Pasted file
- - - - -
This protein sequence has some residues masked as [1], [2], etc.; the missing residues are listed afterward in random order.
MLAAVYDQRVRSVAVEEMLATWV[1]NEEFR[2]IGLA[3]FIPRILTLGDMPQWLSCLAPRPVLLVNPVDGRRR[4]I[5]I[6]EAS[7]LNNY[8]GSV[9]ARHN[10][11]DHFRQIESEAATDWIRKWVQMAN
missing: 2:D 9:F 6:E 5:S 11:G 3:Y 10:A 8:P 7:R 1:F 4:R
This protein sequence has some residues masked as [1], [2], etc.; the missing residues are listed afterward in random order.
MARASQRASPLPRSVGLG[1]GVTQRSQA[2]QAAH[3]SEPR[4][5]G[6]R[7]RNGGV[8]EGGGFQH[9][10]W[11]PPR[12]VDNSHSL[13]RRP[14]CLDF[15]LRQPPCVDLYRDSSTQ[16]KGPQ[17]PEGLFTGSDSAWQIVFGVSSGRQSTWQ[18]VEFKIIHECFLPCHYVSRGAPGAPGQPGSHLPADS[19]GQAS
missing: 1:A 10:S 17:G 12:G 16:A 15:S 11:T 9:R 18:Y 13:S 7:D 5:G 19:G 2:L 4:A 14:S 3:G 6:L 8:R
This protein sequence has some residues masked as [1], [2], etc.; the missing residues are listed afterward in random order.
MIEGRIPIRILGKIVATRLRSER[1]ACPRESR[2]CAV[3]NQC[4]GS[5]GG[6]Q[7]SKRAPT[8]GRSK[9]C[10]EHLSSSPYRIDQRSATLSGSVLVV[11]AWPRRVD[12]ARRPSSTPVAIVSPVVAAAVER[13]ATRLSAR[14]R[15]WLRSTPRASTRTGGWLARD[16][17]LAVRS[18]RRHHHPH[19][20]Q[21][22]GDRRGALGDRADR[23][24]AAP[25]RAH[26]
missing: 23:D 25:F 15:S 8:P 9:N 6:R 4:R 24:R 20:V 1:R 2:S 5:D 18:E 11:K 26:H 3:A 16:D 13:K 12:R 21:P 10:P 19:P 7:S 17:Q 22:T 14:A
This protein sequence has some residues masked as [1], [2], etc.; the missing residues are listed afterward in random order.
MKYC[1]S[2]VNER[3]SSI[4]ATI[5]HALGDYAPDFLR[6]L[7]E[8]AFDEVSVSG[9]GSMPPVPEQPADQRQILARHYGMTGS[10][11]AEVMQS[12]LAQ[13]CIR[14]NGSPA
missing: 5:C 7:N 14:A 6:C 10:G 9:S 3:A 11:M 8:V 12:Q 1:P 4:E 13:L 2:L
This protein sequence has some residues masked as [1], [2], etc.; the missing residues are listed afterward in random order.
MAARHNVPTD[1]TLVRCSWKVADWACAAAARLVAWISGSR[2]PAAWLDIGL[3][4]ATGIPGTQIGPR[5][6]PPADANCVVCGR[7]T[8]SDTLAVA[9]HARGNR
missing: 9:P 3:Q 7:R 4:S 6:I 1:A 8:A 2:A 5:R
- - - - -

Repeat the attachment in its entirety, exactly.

This protein sequence has some residues masked as [1], [2], etc.; the missing residues are listed afterward in random order.
MLAAVYDQRVRSVAVEEMLATWV[1]NEEFR[2]IGLA[3]FIPRILTLGDMPQWLSCLAPRPVLLVNPVDGRRR[4]I[5]I[6]EAS[7]LNNY[8]GSV[9]ARHN[10][11]DHFRQIESEAATDWIRKWVQMAN
missing: 2:D 9:F 6:E 5:S 11:G 3:Y 10:A 8:P 7:R 1:F 4:R
This protein sequence has some residues masked as [1], [2], etc.; the missing residues are listed afterward in random order.
MARASQRASPLPRSVGLG[1]GVTQRSQA[2]QAAH[3]SEPR[4][5]G[6]R[7]RNGGV[8]EGGGFQH[9][10]W[11]PPR[12]VDNSHSL[13]RRP[14]CLDF[15]LRQPPCVDLYRDSSTQ[16]KGPQ[17]PEGLFTGSDSAWQIVFGVSSGRQSTWQ[18]VEFKIIHECFLPCHYVSRGAPGAPGQPGSHLPADS[19]GQAS
missing: 1:A 10:S 17:G 12:G 16:A 15:S 11:T 9:R 18:Y 13:S 7:D 5:G 19:G 2:L 4:A 14:S 3:G 6:L 8:R
This protein sequence has some residues masked as [1], [2], etc.; the missing residues are listed afterward in random order.
MIEGRIPIRILGKIVATRLRSER[1]ACPRESR[2]CAV[3]NQC[4]GS[5]GG[6]Q[7]SKRAPT[8]GRSK[9]C[10]EHLSSSPYRIDQRSATLSGSVLVV[11]AWPRRVD[12]ARRPSSTPVAIVSPVVAAAVER[13]ATRLSAR[14]R[15]WLRSTPRASTRTGGWLARD[16][17]LAVRS[18]RRHHHPH[19][20]Q[21][22]GDRRGALGDRADR[23][24]AAP[25]RAH[26]
missing: 23:D 25:F 15:S 8:P 9:N 6:R 4:R 24:R 20:V 1:R 2:S 5:D 18:E 11:K 26:H 3:A 16:D 13:K 12:R 21:P 10:P 19:P 7:S 17:Q 22:T 14:A
This protein sequence has some residues masked as [1], [2], etc.; the missing residues are listed afterward in random order.
MKYC[1]S[2]VNER[3]SSI[4]ATI[5]HALGDYAPDFLR[6]L[7]E[8]AFDEVSVSG[9]GSMPPVPEQPADQRQILARHYGMTGS[10][11]AEVMQS[12]LAQ[13]CIR[14]NGSPA
missing: 5:C 7:N 14:A 6:C 10:G 9:S 3:A 11:M 8:V 12:Q 1:P 4:E 13:L 2:L
This protein sequence has some residues masked as [1], [2], etc.; the missing residues are listed afterward in random order.
MAARHNVPTD[1]TLVRCSWKVADWACAAAARLVAWISGSR[2]PAAWLDIGL[3][4]ATGIPGTQIGPR[5][6]PPADANCVVCGR[7]T[8]SDTLAVA[9]HARGNR
missing: 9:P 3:Q 7:R 4:S 6:I 1:A 8:A 2:A 5:R